In 1941, I helped a half-Jewish schoolmate immigrate to Canada. I also supported his Jewish mother who stayed behind. Through various connections with retired officers, I helped her find shelter in several estates in the country. I did the same thing with other original Jews who by that time had been baptized and were members of the Confessing Church. I also procured falsified papers, sheltered them for up to three weeks at a time (it would have been too dangerous any longer especially during bombing attacks when everybody had to go down in the cellar and if they looked like Jews) and then found other places for them to stay, gave them falsified foodstamps, and lied to the Gestapo.

I was severely injured at the front and came to a hospital in Berlin in 1941.I had a good relationship with the chief physician (who had divorced his Jewish wife and sent her to the United States, and re-united with her after the war was over), who gave me lots of “recovery” vacation that allowed me to go home. He was promoted to Corporal with the help of a Communist general. I got an official job with the Army in Potsdam distributing already signed papers to people who got bombed out. I took the chance to declare many Jews as bombed out; they were then free of all hassles since the Army had issued their papers.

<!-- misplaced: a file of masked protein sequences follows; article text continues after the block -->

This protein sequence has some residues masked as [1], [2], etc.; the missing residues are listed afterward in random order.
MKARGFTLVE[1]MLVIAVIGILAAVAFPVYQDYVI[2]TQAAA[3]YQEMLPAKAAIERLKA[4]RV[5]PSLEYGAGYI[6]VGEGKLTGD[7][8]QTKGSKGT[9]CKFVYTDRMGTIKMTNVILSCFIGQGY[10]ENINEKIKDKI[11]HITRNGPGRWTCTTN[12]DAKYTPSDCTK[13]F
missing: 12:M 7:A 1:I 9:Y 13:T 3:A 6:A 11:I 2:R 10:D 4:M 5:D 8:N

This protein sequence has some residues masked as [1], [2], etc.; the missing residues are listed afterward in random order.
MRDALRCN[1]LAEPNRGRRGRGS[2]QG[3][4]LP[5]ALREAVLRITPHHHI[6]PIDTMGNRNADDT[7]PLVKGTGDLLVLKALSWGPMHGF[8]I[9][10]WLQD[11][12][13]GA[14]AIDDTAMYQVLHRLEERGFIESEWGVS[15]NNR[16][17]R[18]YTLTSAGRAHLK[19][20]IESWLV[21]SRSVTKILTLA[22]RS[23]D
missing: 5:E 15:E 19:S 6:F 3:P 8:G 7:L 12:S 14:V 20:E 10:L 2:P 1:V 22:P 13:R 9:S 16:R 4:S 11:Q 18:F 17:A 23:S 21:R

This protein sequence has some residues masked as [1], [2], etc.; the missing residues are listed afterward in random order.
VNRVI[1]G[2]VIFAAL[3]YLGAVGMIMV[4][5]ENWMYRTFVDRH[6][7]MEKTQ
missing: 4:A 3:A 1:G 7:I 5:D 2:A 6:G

The categories invented by the Reich created a linguistic jungle from which many who lived in Germany during that time have not yet escaped. Erich sometimes used the word “half-Jews” to mean having one Jewish parent or to refer to assimilated Jews as they might have been in his schooldays, and sometimes to mean baptized Jews. It is clear, however, that he did not restrict his help to baptized Jews only, including among others his schoolmate's Jewish mother.

Erich's reference to his half-Jewish schoolmate suggests a strong personal relationship with an outsider. And the pointedly positive context in which he refers to a “Communist,” unusual among the very religious, suggests a broader political acceptance than was common among this group. Both these themes—close and broad friendships, as well as a broader political stance—occur repeatedly through his life, beginning with his parents.

Erich had attended a nonsectarian elementary school, gymnasium, and university, where he studied journalism and German and finally theology. A very social person, he had many close friends. Even in his youth, they included those of lower economic status (his own family was wealthy) as well as Jews. He had close Jewish friends before the war, even when such contacts became very dangerous, and he helped several of his Jewish schoolmates, including (p.43) four families with children, as well as some Jewish strangers. Asked why he became involved initially in these activities, he responded, “I wanted to follow up on the fate of my Jewish schoolmates.” This type of concern for school friends, especially Jewish friends, suggests a strong capacity for enduring emotional attachments.